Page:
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San Diego County Launches Human Trafficking Awareness Campaign

San Diego County Launches Human Trafficking Awareness Campaign
San Diego County Launches Human Trafficking Awareness Campaign GUESTS:Summer Stephan, chief deputy district attorney, San Diego County Tiffany Mester, survivor of human trafficking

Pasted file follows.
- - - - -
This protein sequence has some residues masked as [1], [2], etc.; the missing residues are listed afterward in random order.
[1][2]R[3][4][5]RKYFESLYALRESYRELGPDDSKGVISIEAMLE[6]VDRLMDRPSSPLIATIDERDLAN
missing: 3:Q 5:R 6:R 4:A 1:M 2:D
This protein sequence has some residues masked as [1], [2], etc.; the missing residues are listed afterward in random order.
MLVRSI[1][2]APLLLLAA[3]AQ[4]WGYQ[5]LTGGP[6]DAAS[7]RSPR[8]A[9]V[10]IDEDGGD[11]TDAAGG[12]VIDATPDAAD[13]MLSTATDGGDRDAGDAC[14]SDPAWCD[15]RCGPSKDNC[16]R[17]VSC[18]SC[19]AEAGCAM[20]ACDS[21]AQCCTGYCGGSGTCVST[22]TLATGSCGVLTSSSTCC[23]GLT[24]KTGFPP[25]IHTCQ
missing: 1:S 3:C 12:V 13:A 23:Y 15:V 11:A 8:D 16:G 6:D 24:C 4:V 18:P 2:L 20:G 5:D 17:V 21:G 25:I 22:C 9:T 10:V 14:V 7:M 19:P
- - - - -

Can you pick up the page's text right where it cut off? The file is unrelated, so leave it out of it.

If you think sex trafficking is something that usually happen somewhere else and some other city among different kinds of people than the ones you know, a San Diego public awareness campaign is about to open your eyes. The San Diego County District Attorney's Office is starting the campaign called the ugly truth to debunk myths about human trafficking. Here is part of the radio spot from the campaign.  Prostitution by numbers. 16 is the age at which the average prostituted women enter the sex trade. 50% of homeless youth engage in prostitution. To meet their basic need for food or shelter. 80% of prostituted women have been the victim of a rape and 83% of people in prostitution are victims of assault with a weapon.  Joining me now are chief deputy DA summer Stefan. She had the human trafficking task force in San Diego. Welcome to the program.  Thank you for having me.  Tiffany master is a survivor of human trafficking. Welcome to the program.  Thank you.  Summer we heard many people of the your skull prostitution a victimless crime. Have you ever thought of it that way?  I haven't. Sadly I know these victims. When they come to us beaten and broken after somebody just bought them for sex like the latest case we had used a ranch on her face. That is when we encountered there. I never saw them as victimless. The medical evidence and the everything we know tells us it is not victimless. We know that these are girls. They start as girls and young boys. Just because they turn 18 doesn't make me a victimless crime.  What is his public awareness campaign going to consist of?  This is going to be a huge campaign covering San Diego County. It will have billboards. It will have bus shelter ads. We know that a lot of the route -- run -- runaways will be at the shelters. It wasabi the health clubs because with that's where we know the buyers are. Businessmen are using the health clubs will get the real truth about prostitution. They will also be in movie theaters and across buses.  What are some of the other messages? We heard that clip from the radio at. What are some of the other messages that will be on the posters?  It is the way you started the program. It tells you what the myth is. One will read sex trafficking not in America's finest city. Then you get the ugly truth. That is that San Diego is beautiful as it is is on the top 30 list for child prostitution. It gives you the myth and then it debunk said.  Tiffany, let me turn to you. You have gone public with the fact that you were a victim of sex trafficking. Many people forced into the sex trade don't want to publicly known. Why have you decided to let people know about it?  It has always been a goal of mine from a young age, even when I was being physically abused was to use it for good. The best way I can use my story in my victimization for good is by spreading awareness and helping with campaigns such as this.  What do you think are some of the public misconceptions about prostitution and human trafficking?  The biggest myth that I have come across is that these girls like sex and so they are doing it because they enjoy it. In reality, they don't enjoy it. Another myth is that the girls keep the money and the pimps and that keeping the money. When the Johns purchased sex they think the girl doesn't because they want to do. In reality, she is forced into it. Sometimes they will take the girl for granted and rape her partakers services without paying for it. They don't understand that they are causing more harm to the girl because she gets in trouble by her trafficker.  That is a terrible picture that Tiffany just painted for us. Last week your office announced that after a year-long investigation, three people were arrested in connection with a sex trafficking operation in San Marcos. Why does it take a year to make these arrests?  These are large-scale arrests. Many arrest are happening all around the county. The ones that we like the public to know about are the ones that are the ringleaders, the ones that are responsible for a lot of the damage and a lot of the money that is being made. $800 million is being made in San Diego off the back up these prostituted women and girls and boys. The money goes to the traffickers like Tiffany said. What we like the public to know is we are hitting back. There is a human trafficking task force that is taking on the masterminds, that people have the large organized trafficking operations. In addition to the daily arrest going on, too big operations happened. It was one week after another. One close down an entire social Internet where women were being sold day after day on the Internet with thousands of subscribers. Another one was the hotel tango operation as examples.  Some people are having a hard time really believing that $100 million. Are you confident about that figure as how much San Diego is actually make it to the  Worldwide it is the second largest criminal industry. It is the second largest in the United States. What we now know is that San Diego is consistent with those United States and with the world figures. That does not surprise me. Drugs are first and second is this trafficking of humans. I think gangs have gotten involved in this because they feel that they can maybe get away with it. This at is meant to shed more of a light to give victims a place to call, to give traffickers a warning that we are coming after them, that we have come after them. Now we are making the entire community aware so everyone is on the lookout.  These posters are going to go up around the county as you said. They will go up in multiple languages. Tiffany, if you had seen a poster like the ones created for this campaign, you think it might have helped you in any way while you were still in the life?  I was in a life about 10 years ago. At that time, people did not leak prostitution to human trafficking. Just being able to see these posters and seeing how they bring out prostitution and that they teach it is human trafficking and that it is a victimization, it would've been powerful for me. It would have taken the idea that I was just a prostitute away from me and I would have been able to learn that I was being sex trafficked.  One of the ugly truth about sex trafficking is that activity tends to go up like the All-Star game. Is that one of the reasons that you are launching this effort now?  This effort is strategic because it is going to run for three months to include the Summer Trace a month, and All-Star. It is not just those two events. Anytime you have a large gathering where there are a large number of people spending money and men specifically spending money, they will spend money family on buying people. The myth that most of them have in their mind is that these people are willing participants. When the reality is that they are exploited and traffic and have to do this to survive.  I've been speaking with summer Stefan, the head of the human trafficking task force and San Diego and Tiffany master, a survivor of human trafficking. Thank you both very much.  Thank you.